OAK BROOK, Ill., Oct. 26 (UPI) -- The Montgomery, Ala., city bus Rosa Parks rode when she refused to give up her seat to a white man 45 years ago, giving birth to the modern civil rights movement that ended Jim Crow segregation in the South, was auctioned Friday.
An anonymous cultural institution made the winning bid of $492,000 for the rusted-out yellow and green 1936 diesel-powered General Motors bus.
"There were 45 to 48 bids," said Juile Stoklosa of MastroNet, Inc., a suburban Chicago auction house for sports memorabilia and collectibles. "I don't know what they plan for it ... but we feel good about the sale. It's good folk."
MastroNet conducted a long process to authenticate the bus, she said, looking at police reports and surviving bus company records. The bus Parks was aboard on Dec. 1, 1955 was GM model 36-10 "short bus" with an automatic transmission, with the Cloverdale route on the information roll and "Cleveland Avenue" spelled out above the windshield.
"It's 60 years old and in need of restoration," Stoklosa said.
Parks, 87, known as the mother of the freedom movement, was a humble 42-year-old seamstress when she was arrested for refusing to give her seat to a white man after the driver extended the seating area reserved for whites and ordered her to move.
A city law required blacks to sit in the back of public buses.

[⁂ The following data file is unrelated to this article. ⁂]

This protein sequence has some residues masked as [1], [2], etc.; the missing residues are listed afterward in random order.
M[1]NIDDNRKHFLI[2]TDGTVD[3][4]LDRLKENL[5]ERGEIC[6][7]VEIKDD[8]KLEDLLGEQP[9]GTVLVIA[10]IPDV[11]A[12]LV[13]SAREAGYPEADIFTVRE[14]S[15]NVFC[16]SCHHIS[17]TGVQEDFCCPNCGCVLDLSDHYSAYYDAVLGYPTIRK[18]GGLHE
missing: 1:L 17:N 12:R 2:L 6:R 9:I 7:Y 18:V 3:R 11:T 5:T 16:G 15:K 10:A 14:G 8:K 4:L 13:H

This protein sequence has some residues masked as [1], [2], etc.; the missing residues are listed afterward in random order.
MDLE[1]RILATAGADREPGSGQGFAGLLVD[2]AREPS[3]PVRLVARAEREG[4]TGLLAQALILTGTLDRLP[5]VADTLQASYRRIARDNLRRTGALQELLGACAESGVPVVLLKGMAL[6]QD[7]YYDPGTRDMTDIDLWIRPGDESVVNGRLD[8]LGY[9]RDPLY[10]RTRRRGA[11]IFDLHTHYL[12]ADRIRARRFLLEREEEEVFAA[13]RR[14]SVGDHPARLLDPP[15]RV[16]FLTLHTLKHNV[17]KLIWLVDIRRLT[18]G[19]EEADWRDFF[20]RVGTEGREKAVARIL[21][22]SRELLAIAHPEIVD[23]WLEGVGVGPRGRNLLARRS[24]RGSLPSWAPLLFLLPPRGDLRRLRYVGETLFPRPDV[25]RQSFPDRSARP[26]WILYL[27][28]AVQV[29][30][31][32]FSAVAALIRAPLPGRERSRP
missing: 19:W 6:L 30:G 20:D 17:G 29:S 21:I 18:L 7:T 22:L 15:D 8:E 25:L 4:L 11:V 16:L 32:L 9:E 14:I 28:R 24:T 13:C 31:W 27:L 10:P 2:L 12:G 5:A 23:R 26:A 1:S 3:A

For years, historians said Parks was just tired when she refused to move, but when she was honored with the Spingyard Medal in 1979, Parks said she consciously decided she could no longer stand for segregation.
She lost her job, moved the Detroit in 1957 and later worked in the office of Rep. John Conyers Jr., D-Mich.
Her courage galvanized the black community and a young Baptist minister named Martin Luther King Jr. led mass protests in what became the Montgomery Bus Boycott. African-American citizens boycotted the city bus line for 381 days, successfully challenging the constitutionality of Montgomery's segregation laws.
The bus was bought by an Alabama family in the 1970s for use as a storage unit and appeared in the 1990 movie "The Long Walk Home," about the bus boycott.
"We are confident that the bus will be preserved," said MastroNet Inc. CEO William Mastro. "As we have always hoped, the buyer of the bus respects its significance and understands the important role it has in American History."